It is said that even the smallest environmentally-friendly steps can go a long way towards healing decades of damage to the planet. But people who have trouble taking the first step may need a little help.
So this year in honor of Earth Day (Thursday, April 22), the New Jersey Meadowlands Commission (NJMC) will host a day packed with free events designed to help area residents embrace a greener lifestyle.
The day-long celebration, dubbed “Brown Bag, Green Living,” will introduce the curious to green landscaping, green shopping, composting, and, of course, recycling.
In addition to these workshops, there will also be a few outdoor activities including pontoon boat rides, bird walks, eco-arts and crafts for kids, and a plant walk, during which participants will be introduced to plant species native to the Meadowlands.
“Brown Bag, Green Living,” will introduce the curious to green landscaping, shopping, composting, and recycling.
For more information, call (201) 460-1700.
Plant, and they will come
This year marks the NJMC’s eighth observance of Earth Day, also sometimes known as Arbor Day, which was first celebrated more than 100 years ago in the Midwest.
J. Sterling Morton, a Detroit native and journalist who moved to the Nebraska Territory in 1854, first came up with the idea for Arbor Day. His generation’s version of a tree-hugger, Morton argued that few settlers would make the move west because there were too few trees.
According to the Arbor Day Foundation, Morton recognized that trees were needed to help keep soil in place and for log cabins, firewood, and shade. Without trees, settlers would face shortages of many basic necessities.
To address the problem, Morton suggested in 1872 that the Nebraska Territory institute a holiday dedicated to planting trees.
The first official Arbor Day was celebrated two years later, on Morton’s birthday, April 22. Within a few years it was celebrated nationally on or around that date.
For a time, Arbor Day was somewhat overshadowed by its younger cousin, Earth Day, which is also celebrated on April 22. Earth Day, which began in the early ’70s and is regarded as the start of the modern environmental movement, addresses broader concerns than tree planting.
But Arbor Day is starting to come back into its own. A number of cities and states now dub April 22 Earth Day/Arbor Day.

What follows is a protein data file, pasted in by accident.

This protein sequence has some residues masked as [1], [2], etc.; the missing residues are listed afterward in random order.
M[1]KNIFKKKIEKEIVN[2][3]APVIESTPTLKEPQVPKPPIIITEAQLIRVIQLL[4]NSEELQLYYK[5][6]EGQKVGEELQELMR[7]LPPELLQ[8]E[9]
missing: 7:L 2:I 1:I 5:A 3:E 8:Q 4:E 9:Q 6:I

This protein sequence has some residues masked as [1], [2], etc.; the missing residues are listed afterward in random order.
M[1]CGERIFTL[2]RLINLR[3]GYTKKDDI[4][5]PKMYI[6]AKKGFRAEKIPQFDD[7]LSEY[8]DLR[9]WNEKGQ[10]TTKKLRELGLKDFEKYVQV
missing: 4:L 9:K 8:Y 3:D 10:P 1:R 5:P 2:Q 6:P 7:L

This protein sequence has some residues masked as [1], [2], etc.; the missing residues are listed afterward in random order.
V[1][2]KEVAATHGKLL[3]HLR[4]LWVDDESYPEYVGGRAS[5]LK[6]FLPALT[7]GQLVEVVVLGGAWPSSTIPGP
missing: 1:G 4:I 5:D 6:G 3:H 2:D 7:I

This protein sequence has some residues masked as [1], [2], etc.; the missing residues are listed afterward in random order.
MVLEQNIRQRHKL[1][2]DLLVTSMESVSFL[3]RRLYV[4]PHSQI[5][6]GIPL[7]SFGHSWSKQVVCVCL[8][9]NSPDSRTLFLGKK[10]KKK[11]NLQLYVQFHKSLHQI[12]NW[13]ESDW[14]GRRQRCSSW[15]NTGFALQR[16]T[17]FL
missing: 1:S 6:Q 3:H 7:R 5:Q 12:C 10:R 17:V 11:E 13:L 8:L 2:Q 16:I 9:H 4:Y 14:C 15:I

Secaucus celebrates, too
Secaucus residents will also have an Earth Day option closer to home if they can’t make the trip to Lyndhurst.
As in the past, the town will host an Earth Day celebration that emphasizes the importance of teaching young people how to care for the planet. Typically, the event highlights the environmental efforts of youngsters in Secaucus. Last year, for example, the Hudson County Improvement Authority (HCIA) recognized Clarendon School students for their crayon recycling efforts.
The HCIA each year sponsors a crayon recycling program as part of America Recycles Day, held in the fall, then announces the winners on Arbor Day. Schools compete against each other in their district to recycle the most toxic wax crayons.
Last year, students at Clarendon recycled the most crayons, 225 lbs., and came in first place, with Huber and Immaculate Conception School placing second (195 lbs.) and third (40 lbs.), respectively.
The town’s Earth Day celebration will take place at Huber Street School. This is a departure from the recent past.
For several years, the event took place in Buchmuller Park. But “that got to be a bit much, getting the students over to the park, getting them back to school,” explained Councilman John Bueckner, chair of the council’s Recreation Committee.
Town complies with ‘Tree City’ designation
Secaucus has long understood the importance of so-called “urban forestry” programs – a term used to describe municipal efforts to plant and maintain trees in residential neighborhoods. A designated Arbor Day Foundation Tree City for the past 16 years, Secaucus has invested heavily in smart growth initiatives.
The town employs a tree conservation officer, required of all designated Tree Cities, and insists that Department of Public Works staffers have some forestry training.
Secaucus has a municipal forestry program, and the Town Council has passed several ordinances related to tree maintenance.
E-mail E. Assata Wright at email@example.com.